The truth is that the professional practices of a discipline need to be changed from within, and that means that chemists must be the drivers to the change. The most obvious symptom of the diversity inequities present within the chemical sciences lies in the low numbers of women and under-represented minorities among the academic and professional ranks of chemists in comparison with the demographics of our nation. With the population of under-represented minorities increasing, the need for them to have access to chemistry careers becomes an economic necessity for our nation. Otherwise, our nation will be drawing its talent of future scientists from a shrinking pool. So chemistry departments must become attractive and accomodating destinations for students and faculty whose backgrounds are as diverse as that of our nation. Meanwhile we need the general public to be supportive of the molecular sciences as a viable career choice. Otherwise, students will choose other professions leaving the sciences without some of the best minds. Thus we need a partnership between chemists and the public to advance diversity in the molecular sciences. As for the public, they should care not just because this mission is important to the nation, but also because the diversity inequities that we are finding are relevant in to all professions and organizations.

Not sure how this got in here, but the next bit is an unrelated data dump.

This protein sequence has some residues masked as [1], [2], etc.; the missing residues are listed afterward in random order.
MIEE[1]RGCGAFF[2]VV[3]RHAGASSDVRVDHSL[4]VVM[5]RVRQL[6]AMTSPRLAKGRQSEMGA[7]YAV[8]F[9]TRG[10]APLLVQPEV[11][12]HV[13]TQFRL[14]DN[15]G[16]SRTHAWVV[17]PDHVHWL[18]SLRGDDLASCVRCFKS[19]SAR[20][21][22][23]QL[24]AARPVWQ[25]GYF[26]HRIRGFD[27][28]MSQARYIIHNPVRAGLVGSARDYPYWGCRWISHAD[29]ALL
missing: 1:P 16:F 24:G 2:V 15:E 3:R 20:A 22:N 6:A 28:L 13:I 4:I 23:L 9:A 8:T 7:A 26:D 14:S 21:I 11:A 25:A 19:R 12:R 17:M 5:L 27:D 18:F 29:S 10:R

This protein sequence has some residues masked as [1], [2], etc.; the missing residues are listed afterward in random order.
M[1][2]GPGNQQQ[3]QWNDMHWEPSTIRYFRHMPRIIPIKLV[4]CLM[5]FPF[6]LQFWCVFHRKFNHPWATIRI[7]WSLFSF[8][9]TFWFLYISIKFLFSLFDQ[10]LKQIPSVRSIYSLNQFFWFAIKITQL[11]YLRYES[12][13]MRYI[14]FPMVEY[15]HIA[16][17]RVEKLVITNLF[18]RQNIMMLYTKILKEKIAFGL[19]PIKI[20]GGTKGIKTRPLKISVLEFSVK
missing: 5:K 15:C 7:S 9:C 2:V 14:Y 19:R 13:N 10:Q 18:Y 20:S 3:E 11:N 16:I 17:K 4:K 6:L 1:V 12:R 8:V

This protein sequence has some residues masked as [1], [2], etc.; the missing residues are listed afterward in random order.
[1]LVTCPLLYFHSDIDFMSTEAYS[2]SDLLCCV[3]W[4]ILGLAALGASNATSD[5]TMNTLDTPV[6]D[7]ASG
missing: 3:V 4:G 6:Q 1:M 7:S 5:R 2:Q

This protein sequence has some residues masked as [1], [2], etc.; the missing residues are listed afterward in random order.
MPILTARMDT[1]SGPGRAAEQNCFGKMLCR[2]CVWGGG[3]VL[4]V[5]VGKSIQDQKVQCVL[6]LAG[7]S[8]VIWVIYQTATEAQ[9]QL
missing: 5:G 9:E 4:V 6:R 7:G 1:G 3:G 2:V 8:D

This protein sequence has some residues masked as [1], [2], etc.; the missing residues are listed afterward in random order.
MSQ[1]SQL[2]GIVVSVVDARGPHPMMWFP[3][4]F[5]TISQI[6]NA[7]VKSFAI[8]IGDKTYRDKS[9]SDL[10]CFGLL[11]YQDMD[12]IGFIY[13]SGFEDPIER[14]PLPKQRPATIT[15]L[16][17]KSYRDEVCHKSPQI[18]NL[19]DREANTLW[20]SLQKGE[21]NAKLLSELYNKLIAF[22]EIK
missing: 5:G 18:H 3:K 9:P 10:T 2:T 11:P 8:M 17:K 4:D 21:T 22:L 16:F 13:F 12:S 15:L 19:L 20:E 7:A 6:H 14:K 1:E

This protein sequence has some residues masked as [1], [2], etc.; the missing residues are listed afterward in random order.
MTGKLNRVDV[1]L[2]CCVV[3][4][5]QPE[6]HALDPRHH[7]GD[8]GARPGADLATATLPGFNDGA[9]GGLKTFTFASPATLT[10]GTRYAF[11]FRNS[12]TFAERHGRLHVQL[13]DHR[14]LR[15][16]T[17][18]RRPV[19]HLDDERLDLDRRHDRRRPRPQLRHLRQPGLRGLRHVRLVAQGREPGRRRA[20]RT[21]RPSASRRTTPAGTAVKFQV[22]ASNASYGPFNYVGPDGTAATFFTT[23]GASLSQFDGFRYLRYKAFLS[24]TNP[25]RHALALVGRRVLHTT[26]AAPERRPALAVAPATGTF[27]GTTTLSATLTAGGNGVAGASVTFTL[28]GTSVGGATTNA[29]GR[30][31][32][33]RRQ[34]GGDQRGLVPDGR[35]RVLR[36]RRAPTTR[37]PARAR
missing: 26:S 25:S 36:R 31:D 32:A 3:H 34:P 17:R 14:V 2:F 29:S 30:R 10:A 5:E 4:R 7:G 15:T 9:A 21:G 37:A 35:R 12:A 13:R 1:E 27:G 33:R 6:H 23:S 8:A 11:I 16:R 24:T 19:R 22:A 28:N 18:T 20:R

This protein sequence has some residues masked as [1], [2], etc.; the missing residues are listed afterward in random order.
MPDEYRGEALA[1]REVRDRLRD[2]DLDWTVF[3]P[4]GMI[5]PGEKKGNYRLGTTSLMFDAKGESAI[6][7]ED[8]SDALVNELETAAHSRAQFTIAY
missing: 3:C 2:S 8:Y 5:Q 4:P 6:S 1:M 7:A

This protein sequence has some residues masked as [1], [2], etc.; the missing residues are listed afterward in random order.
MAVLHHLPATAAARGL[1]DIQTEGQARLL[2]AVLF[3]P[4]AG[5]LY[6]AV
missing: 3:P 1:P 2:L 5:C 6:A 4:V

Friday, June 21, 2013

Do you heart a scientist? (#TSRC and #PinheadInstitute)